A symbol of resilience, or tactless and ill-timed? New York Mayor Michael Bloomberg's decision to proceed with the world's largest marathon on Sunday is stirring up controversy in the storm-ravaged metropolis.
As emergency workers wade through flooded homes to look for survivors and millions of people remain without power in the U.S. Northeast, the death toll from superstorm Sandy has swelled to 95.
"If they take one first responder from Staten Island to cover this marathon, I will scream," New York City Councilman James Oddo said on his Twitter account. "We have people with no homes and no hope right now."
A majority of respondents to a Staten Island Advance poll said running the marathon was “a disgrace, and an insult to every New Yorker who has suffered in any way.”
New York Senator Kirstin Gillibrand told ABC News she is concerned about first responders getting to people in Staten Island, which is the where the race starts. It was also one of the hardest hit areas.
“My God!” exclaimed Staten Island Borough President Jim Molinaro in a press conference on Wednesday. “What we have here is terrible, a disaster. If they want to race, let them race with themselves. This is no time for a parade. A marathon is a parade.”
Other politicians from across the five boroughs condemned Bloomberg for going ahead, the Daily Beast reported.
“I do appreciate that the marathon brings in money to local business, but let’s be honest, it’s a huge draw on our resources,” State Senator Liz Krueger told The New York Times. “None of the boroughs is near up and running,” she added.
State Senator Andy Lanza called the decision to go ahead with the race “disgusting.”
“I think this is an example of what infuriates people here on Staten Island,” said local congressman Michael Grimm. “We’re not back to normal and we’re not going to be back to normal for a long time.”
Bloomberg has vowed the marathon will not divert any resources from victims, and expects power to be restored to downtown Manhattan by race day. In defending his decision to go forward, the mayor cited the thousands of out-of-town visitors who come for the marathon.
"There's an awful lot of small businesses that depend on these people. We have to have an economy," Bloomberg told a news conference on Wednesday.
"It's a great event for New York, and I think for those who were lost, you know, you've got to believe they would want us to have an economy and have a city go on for those that they left behind."
"If the city is able to put on the marathon safely and it doesn't divert resources away from rescue, then runners should take to the street," said Lisa Tobin, 35, a pastry cook from the Bronx who will be running in the ING New York City Marathon for the first time.
Dave Jaffares, who tends bar at Mullanes Bar & Grill, said they usually make $2,000 to $3,000 more on marathon day. The bar is along the marathon route in Fort Greene, Brooklyn.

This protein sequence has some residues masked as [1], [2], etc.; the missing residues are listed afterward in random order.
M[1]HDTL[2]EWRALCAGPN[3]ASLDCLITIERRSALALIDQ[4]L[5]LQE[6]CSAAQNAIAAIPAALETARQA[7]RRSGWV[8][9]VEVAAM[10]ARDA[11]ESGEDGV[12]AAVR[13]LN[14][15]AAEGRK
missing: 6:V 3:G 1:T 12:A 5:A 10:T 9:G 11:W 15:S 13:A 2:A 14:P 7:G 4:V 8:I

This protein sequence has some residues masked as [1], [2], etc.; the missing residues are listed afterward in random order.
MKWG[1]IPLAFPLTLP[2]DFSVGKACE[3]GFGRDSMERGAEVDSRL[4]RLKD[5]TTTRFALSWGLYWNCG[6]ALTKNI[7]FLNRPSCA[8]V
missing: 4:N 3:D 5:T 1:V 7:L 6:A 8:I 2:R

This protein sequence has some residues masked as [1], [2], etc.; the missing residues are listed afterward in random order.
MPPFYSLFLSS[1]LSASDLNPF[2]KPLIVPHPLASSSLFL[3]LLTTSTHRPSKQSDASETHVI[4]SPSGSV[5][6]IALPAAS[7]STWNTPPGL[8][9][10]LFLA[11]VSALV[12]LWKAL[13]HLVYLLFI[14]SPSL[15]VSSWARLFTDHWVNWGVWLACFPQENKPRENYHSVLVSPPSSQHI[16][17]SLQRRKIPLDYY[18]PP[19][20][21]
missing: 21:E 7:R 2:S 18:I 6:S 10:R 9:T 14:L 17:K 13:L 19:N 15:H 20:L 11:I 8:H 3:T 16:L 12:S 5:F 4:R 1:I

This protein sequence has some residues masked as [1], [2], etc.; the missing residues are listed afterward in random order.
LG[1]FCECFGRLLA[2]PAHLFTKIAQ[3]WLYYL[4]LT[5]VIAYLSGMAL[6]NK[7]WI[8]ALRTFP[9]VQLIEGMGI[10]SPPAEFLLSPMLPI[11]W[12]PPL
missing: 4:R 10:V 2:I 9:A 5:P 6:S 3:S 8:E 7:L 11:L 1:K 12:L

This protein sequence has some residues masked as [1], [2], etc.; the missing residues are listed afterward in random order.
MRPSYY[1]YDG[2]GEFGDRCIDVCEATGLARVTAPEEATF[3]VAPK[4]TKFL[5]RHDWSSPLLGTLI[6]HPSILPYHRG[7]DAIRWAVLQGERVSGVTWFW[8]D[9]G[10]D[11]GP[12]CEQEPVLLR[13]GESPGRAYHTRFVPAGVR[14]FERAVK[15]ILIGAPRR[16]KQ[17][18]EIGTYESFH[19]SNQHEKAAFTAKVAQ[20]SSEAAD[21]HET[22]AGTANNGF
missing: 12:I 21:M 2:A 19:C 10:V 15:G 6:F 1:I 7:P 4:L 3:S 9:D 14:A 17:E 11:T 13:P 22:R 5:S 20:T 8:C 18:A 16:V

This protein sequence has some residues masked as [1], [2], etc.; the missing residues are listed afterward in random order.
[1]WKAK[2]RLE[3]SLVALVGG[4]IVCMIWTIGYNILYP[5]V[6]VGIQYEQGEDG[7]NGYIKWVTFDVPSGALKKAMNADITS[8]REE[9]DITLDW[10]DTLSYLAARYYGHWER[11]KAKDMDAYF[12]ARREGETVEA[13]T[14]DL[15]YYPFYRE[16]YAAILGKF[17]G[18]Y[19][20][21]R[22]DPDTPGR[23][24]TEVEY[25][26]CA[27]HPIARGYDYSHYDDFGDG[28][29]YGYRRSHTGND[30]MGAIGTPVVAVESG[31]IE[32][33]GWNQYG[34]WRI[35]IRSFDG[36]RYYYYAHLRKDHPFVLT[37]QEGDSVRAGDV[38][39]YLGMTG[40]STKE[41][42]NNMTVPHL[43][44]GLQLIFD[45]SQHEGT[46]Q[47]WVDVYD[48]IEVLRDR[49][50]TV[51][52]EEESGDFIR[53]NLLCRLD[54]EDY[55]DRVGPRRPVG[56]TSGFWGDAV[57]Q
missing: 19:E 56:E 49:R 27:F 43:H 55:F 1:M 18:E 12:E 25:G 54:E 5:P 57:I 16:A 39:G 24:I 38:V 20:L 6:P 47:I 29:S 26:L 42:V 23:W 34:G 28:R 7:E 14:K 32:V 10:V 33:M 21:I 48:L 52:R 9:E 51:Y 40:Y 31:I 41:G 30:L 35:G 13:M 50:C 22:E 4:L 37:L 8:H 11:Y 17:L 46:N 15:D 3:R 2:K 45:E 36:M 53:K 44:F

"It needs to happen. The marathon is coming at a great time. It gets people back into the idea that we are New York," said Jaffares. "This is what we do, we do a marathon every year. Nothing stops us."
The New York Road Runners, which organizes the marathon, said the event will bring $340 million to the city. The club also announced on Thursday that it will donate at least $1 million, or $26.20 for each of the more than 40,000 runners expected to participate, to aid New Yorkers affected by Sandy.
The Rudin Family, one of the founding members of the marathon, said it would donate $1.1 million and the ING Foundation said it would give $500,000.
"We're not looking to be a drain on any of the city resources," NYRR spokesman Richard Finn told Reuters. NYRR had hiked the race fee this year, in part to pay police overtime.
On Thursday, there were signs of recovery in city life: some subway service was restored, and Bloomberg said city parks would re-open on Saturday.
But much of the region was still a disaster zone. The southern third of Manhattan was largely without electricity, and many towns in New Jersey remained crippled from record flooding. Many trees in Central Park, where the race ends, were also uprooted by near hurricane-force winds.
The Marathon will shut more than 20 miles of city roads and typically requires more than 1,000 police to man the route.
"Things are everything but normal for so many people," said Patricia Profita, a teacher who lives in the Great Kills neighborhood of Staten Island. "People should not be running through the boroughs, but instead running to aid those people."
The storm has killed at least 39 people in New York City, almost half of whom were in Staten Island.
The NYRR club announced on its Facebook page last night that this year's marathon is dedicated to the City of New York, the victims of the hurricane and their families.
But the majority of the more than 270 comments on the page were critical of the decision. Dana Donadio wrote, "As a former Staten Island resident, current Manhattan resident and runner of 2 NYC Marathons I have to say this is an extremely bad idea. The city's resources could be put to much better use at this time."
Scott Cohen, 52, who is running his 18th New York City Marathon in a row, admitted it "seems frivolous in light of the death, disruption and despair in parts of the city."
Still, the fitness trainer expects that by Sunday most New Yorkers will be supportive. "The race has always been a 26.2 mile block party and the city feels the love."
Reuters wire copy was used in this story.
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